Will the muster of companies for the different terms into the same regiment be approved, or should the term of all, under the circumstances be reduced to six months?
JOHN B. SANBORN,
HEADQUARTERS DISTRICT OF SOUTHWEST MISSOURI,
Springfield, Mo., August 8, 1864.
Major MILTON BURCH,
Commanding Neosho, Mo.:
SIR: The inclosed copy* of telegram from Lieutenant-Colonel Cameron, commanding Cassville, Mo., giving information of the forces of the enemy on Cowskin Prairie, is respectfully forwarded for your information and action. The general commanding directs that you will move upon the enemy with all the force that can be spared from Neosho, Granby, and other posts in your section, and attack and destroy or drive him from the State if possible. Having accomplished this duty, you will return with your command to Neosho and forward report of your movements to these headquarters.
Very respectfully, your obedient servant,
W. D. HUBBARD,
Lieutenant and Acting Assistant Adjutant-General.
SAINT JOSEPH, August 8, 1864.
Colonel E. C. CATHERWOOD,
Liberty, via Cameron:
I learn from various sources that Thrailkill and others are concentrating quite a force in Clay County. One report locates them near Smithville, another on Fishing River. General Pleasonton telegraphs that he has reliable information of their presence on Fishing River, nearly east of Liberty. I trust that you will not fail to find and kill the villains. Your men know the country so well that they ought to be able to easily find their amp and exterminate them. Keep the country too hot for them, and let me hear from your frequently. Give the rebels to understand that their own lives and property are to be put on the altar of safety to Unionists. People who dance must pay for the music.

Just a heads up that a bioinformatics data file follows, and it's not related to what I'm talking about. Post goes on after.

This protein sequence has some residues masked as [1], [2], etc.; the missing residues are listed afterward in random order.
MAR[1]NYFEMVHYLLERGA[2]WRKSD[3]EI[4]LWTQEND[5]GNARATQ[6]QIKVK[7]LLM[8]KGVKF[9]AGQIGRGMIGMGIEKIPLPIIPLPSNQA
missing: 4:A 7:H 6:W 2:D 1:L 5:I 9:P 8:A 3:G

CLINTON B. FISK,
LIBERTY, MO., August 8, 1864.
Brigadier General C. B. FISK,
Commanding District of North Missouri:
GENERAL: Since my last report the only change is the decrease of guerrillas in this and Ray Counties. We have been hunting them with energy. My horses are badly run down. I now have 100 men out on foot bushwhacking them. We kill a few almost every day. They appear to be going north and crossing the river. in a few days I shall visit Platte. Some twenty men of Captain Kemper's company (K),